4 tips in data analysis for customer experience
Several pitfalls lurk during the analyses described above, which we see many organizations struggle with in practice.
1. An hour of formulation hypothesis saves a day work of doing analyses
If you ask the data team for “all relevant data for improving the customer journey,” the data team spends longer (of their precious time) gathering an often incomplete data set. Also, the analyst is not helped by the task of “just make some smart analysis” and thus needs direction. In order to collect the right data in the organization and bring focus to your analysis, it is important to formulate sharp hypotheses in advance with a multidisciplinary team (with knowledge of the customer journey). The time you invest in this will pay off more than once.
2. Look beyond the average and analyse distinctions between segments
In an insurance company, we saw that for a specific touchpoint, self-service operation was 88% cheaper than telephone operation. However, the turnover of customers who chose self-service was 2x higher. Conclusion: don’t jump to conclusions! First of all, it is important to find out the absolute differences. It makes quite a difference whether it is a churn of 1 vs. 2 customers or 10,000 vs. 20,000 customers. Second, a deeper analysis (e.g. on customer segments) can nuance the insight and contribute to a smarter decision. Instead of “which channel should we close?” the conversation might then turn to “how can we steer (younger) digital savvy customers to the self-service channel and other customers faster to phone?”.
3. Look for behavioral predictors and respond to them proactively
Facebook can pretty accurately predict when a love affair will break down, because people suddenly become a lot more active in the months before. The trick is to build an “early warning” mechanism that predicts customer behavior relevant to your customer relationship. For example, we often see in analytics that customers who haven’t interacted with your company in a while are more likely to leave you. By proactively (possibly automatically) responding to such signals, you serve customers before rather than at their beck and call.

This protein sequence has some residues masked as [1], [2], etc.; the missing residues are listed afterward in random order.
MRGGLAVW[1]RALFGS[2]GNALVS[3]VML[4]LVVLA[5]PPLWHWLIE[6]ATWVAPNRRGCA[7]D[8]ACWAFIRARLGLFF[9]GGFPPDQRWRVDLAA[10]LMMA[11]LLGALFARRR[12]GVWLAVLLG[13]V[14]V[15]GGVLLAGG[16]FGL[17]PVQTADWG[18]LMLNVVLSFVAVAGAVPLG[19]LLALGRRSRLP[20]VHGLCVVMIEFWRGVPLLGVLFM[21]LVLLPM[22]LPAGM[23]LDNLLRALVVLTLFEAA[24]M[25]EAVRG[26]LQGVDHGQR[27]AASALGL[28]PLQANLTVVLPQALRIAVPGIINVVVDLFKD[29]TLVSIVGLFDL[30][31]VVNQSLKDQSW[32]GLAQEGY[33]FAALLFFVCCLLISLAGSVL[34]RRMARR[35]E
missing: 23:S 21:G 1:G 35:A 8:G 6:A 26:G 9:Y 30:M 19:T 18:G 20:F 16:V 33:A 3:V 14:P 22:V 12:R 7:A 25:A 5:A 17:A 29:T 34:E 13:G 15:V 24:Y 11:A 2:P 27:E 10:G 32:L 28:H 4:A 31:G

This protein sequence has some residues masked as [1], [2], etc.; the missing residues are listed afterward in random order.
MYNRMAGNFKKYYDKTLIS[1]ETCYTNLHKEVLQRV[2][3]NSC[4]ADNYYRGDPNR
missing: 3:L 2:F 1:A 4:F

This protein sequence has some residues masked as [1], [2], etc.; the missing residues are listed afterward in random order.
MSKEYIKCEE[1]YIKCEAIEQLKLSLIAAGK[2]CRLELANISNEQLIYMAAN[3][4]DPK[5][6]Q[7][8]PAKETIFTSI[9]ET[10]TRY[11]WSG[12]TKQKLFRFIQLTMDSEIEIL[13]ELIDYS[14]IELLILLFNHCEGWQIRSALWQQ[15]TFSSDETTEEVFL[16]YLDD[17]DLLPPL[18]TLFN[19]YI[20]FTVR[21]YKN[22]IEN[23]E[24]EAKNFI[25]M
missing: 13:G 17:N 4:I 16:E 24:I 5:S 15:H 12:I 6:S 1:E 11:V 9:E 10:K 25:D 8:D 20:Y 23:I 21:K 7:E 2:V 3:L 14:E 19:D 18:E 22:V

4. Build a strategic feedback loop to further improve performance incrementally
According to the build-measure-learn principle known from the lean startup method, it is important to keep monitoring and further optimizing the performance of improvement initiatives. To do this, build a strategic feedback loop based on your key parameters for success. Report performance to the teams for which it is relevant at a set frequency. Update the parameters to be tracked based on new knowledge gained in additional surveys, for example. In this way, a learning organization is built step by step.
Are you still thinking: “Yes but… we hardly hold any data; we are not ready for that yet”? Good news: you don’t have to be named Google or Amazon to make data-driven improvements. The credo is: start small by looking at what data is available and what insights and improvement actions you can already get from it. Based on the number of error messages per input field in an application line, we were able to solve a problem that occurred in 108% of the customers of an insurance company. Result: customer irritation down, conversion up.
Wondering how to make data work for your issue? Feel free to contact us to take a look at your specific case.